Harrisburg Covered Bridge

The Harrisburg Covered Bridge is located in Sevierville, Tennessee and crosses the East Fork of the Little Pigeon River.

The first iteration of the crossing was the McNutts Bridge which was demolished in a flood in 1875.1 In March of that year, the Sevier County Court appointed D.W. Howard, J.H. Frame and A.E. Murphy on a commission to oversee the construction of a new crossing.

Elbert Stephenson Early was hired to design and construct the bridge.1 Early was a local resident whose family constructed the nearby Murphy Chapel and several residences. The county contributed $25 towards the rebuilding effort while the community of Harrisburg provided an additional $50. Wood and labor was donated. The Queenpost pony truss was completed in late 1875.

In 1915, a new road was constructed that bypassed the covered bridge.1 The crossing was stabilized in 1952 when a concrete pier was constructed in the center of the truss.

The Harrisburg Covered Bridge was threatened with demolition in the 1970’s.1 The Great Smokies Chapter and the Spencer Clack Chapter of the Daughters of the American Revolution came together to raise funds to repair and maintain the historic span and worked to get it listed on the National Register of Historic Places (NRHP). The NRHP designation came in 1975.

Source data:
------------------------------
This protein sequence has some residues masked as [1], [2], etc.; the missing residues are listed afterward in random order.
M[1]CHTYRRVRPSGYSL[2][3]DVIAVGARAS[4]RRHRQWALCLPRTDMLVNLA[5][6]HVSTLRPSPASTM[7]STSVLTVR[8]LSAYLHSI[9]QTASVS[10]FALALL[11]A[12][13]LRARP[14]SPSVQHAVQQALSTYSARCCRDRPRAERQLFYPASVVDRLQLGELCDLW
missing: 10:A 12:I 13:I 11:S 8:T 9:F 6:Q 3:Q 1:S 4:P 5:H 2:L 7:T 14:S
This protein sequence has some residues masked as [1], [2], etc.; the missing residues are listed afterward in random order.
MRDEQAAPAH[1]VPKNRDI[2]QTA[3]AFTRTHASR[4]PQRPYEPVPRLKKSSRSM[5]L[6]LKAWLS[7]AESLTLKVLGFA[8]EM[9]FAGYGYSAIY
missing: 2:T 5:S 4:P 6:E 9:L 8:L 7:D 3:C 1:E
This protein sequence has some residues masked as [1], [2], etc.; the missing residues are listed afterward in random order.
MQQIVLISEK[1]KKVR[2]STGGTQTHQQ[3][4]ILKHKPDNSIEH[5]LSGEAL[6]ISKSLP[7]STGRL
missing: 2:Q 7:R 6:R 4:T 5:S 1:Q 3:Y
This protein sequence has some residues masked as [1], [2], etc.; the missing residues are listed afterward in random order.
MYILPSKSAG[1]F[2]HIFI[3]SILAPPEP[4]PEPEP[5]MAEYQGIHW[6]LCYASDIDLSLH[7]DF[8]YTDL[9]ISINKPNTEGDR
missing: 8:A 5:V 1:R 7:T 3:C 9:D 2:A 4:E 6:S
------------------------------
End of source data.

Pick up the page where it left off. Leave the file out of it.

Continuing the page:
The bridge was rehabilitated in 1983 with a new wood deck and select timber beam replacement.1

Information
  • Total Length: 83 feet
  • Main Span Length: 64 feet
  • Width: 14.1 feet
  • Width (deck): 11.4 feet
Sources
  1. “Harrisburg Covered Bridge.” Tennessee Lodging Guide. Image Builders, 2010. Web. 12 Jan. 2016.

One Reply to “Harrisburg Covered Bridge”

  1. “Harrisburg” sounds like the name of a village or community. I noticed when we visited the bridge (mid March 2016), that some of the signage indicates the orig. bridge was built in 1840. But all the homes in the area look to be of late 20th century/ early 21st century construction–NOTHING earlier than 1950’s. No old rural farm homes, ruins of barns or out buildings, or old country churches in the area. Was Harrisburg totally destroyed by the Civil War? If not, what happened to the mill and the community it served?

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